Figure 1. Hematoxylin and eosin staining of tissue sections from the nephrectomy specimens demonstrating collecting duct carcinoma (× 400).
Figure 2. Tumor showed positive staining for Ulex Europaeus agglutinin.
Figure 3. Metastatic lesion to the right lung and left sixth rib before (A) and after (B) 4 courses of sunitinib treatment.
Because CDC is an uncommon and aggressive disease with extremely poor prognosis, accumulated information about CDC is very limited. Therefore, no established therapy for CDC exists except for surgical resection of localized diseases. To date, however, there have been 14 reported cases of metastatic CDC showing response to systemic therapy, consisting 9, 2, 1, and 1 who were treated by gemcitabine plus cisplatin or carboplatin, paclitaxel plus carboplatin, gemcitabine plus doxorubicin, and interferon-a, respectively [2-7]. Considering these findings in addition to the characteristics of CDC similar to those of urothelial cancer, chemotherapy is the currently favored approach for patients with metastatic CDC.
In the case presented, because of her poor performance status associated with skeletal metastases, it was judged to be difficult to perform intensive systemic chemotherapy. Accordingly, she was treated with sunitinib, which has been regarded as one of the most powerful agents against metastatic RCC , and showed a partial response to this drug. Recently, the favorable clinical activity of sunitinib against non-clear cell carcinomas, including papillary and chromophobe carcinomas, has also been reported [8,9]; however, this is the first reported case demonstrating a therapeutic response of metastatic CDC to sunitinib. Furthermore, a recent report presented a case of metastatic CDC showing response to sorafenib .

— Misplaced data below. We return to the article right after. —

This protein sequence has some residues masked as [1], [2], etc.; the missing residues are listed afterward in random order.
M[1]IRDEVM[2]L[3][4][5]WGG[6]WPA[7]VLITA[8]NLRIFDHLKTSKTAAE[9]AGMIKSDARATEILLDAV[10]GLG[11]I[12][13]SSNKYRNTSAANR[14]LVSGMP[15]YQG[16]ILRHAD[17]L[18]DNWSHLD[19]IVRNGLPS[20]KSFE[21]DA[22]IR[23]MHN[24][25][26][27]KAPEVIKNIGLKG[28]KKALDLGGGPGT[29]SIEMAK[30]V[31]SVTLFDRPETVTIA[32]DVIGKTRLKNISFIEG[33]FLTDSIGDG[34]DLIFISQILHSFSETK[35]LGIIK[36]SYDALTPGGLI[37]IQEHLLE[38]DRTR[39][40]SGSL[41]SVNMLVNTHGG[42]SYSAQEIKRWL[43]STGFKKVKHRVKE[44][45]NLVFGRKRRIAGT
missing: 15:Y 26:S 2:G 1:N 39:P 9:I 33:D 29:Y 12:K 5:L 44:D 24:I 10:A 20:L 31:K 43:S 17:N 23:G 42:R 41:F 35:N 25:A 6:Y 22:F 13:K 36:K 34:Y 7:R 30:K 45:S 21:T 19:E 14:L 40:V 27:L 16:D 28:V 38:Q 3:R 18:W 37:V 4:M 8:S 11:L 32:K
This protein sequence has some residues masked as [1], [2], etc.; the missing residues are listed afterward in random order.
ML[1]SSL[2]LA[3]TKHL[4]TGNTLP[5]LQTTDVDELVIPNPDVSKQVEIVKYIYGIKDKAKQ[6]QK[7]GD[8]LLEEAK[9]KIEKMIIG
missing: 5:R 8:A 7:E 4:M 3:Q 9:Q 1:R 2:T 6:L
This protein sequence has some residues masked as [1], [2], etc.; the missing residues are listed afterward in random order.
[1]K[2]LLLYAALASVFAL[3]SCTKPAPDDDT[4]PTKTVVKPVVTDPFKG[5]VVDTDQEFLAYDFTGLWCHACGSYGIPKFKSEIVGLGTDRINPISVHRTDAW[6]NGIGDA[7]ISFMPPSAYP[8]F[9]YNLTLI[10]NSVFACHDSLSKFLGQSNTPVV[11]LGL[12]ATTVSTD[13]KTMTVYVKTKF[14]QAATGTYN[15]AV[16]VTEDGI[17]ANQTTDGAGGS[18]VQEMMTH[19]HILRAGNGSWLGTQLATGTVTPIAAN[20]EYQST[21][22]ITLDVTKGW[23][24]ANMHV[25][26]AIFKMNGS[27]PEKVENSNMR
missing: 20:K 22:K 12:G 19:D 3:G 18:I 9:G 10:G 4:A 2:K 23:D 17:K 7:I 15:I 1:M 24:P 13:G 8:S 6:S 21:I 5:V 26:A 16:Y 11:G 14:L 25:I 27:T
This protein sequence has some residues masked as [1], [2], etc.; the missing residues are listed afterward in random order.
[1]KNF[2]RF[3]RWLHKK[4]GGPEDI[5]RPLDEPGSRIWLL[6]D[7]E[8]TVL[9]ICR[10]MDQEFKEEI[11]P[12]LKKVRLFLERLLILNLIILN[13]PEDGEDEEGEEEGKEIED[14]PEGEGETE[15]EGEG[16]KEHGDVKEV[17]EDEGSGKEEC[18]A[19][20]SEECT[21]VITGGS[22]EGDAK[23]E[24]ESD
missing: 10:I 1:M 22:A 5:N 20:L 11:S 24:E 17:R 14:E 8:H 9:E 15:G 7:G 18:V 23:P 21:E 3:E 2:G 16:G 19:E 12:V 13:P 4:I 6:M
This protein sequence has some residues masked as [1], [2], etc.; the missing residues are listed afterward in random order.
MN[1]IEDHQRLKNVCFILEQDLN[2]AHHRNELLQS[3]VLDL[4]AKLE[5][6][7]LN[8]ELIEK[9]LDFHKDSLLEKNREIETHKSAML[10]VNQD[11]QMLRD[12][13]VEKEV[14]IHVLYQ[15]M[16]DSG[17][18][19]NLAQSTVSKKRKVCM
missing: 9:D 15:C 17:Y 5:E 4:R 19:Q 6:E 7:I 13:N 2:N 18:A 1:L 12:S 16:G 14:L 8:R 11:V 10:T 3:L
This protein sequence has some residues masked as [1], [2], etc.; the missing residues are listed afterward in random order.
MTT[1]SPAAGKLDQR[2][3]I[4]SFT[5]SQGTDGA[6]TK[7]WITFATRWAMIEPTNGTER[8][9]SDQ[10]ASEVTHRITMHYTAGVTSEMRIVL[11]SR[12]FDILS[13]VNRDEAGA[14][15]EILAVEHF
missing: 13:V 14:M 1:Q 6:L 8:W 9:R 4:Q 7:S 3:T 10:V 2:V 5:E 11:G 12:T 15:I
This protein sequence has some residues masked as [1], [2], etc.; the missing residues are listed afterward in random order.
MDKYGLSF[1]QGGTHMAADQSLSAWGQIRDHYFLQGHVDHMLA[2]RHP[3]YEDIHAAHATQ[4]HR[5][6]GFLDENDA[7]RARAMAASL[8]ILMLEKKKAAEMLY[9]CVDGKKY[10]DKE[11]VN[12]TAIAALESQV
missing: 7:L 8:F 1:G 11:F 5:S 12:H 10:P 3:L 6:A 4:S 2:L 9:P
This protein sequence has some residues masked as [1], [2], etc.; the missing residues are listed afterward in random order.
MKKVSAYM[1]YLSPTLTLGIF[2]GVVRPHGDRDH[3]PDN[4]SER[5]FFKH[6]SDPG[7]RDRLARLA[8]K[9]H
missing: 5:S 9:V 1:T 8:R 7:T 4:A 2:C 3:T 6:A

Although the precise molecular mechanism involved in the antitumor activity of multiple tyrosine kinase inhibitors against CDC remains largely unknown, these findings suggest that the efficacy of these agents, for example sunitinib and sorafenib, against metastatic CDC needs to be prospectively evaluated.
Written informed consent was obtained from the patient for publication of this case report and accompanying images. A copy of the written consent is available for review by the Editor-in-Chief of this journal.
The authors declare that they have no competing interests.
EMT, IE, MFT and YA analyzed, interpreted the patient data regarding its oncological features, and has been involved in drafting the manuscript; HM and HE has given final approval of the version to be published. All authors read and approved the final manuscript.
Semin Diagn Pathol 1998, 15:54-67. PubMed Abstract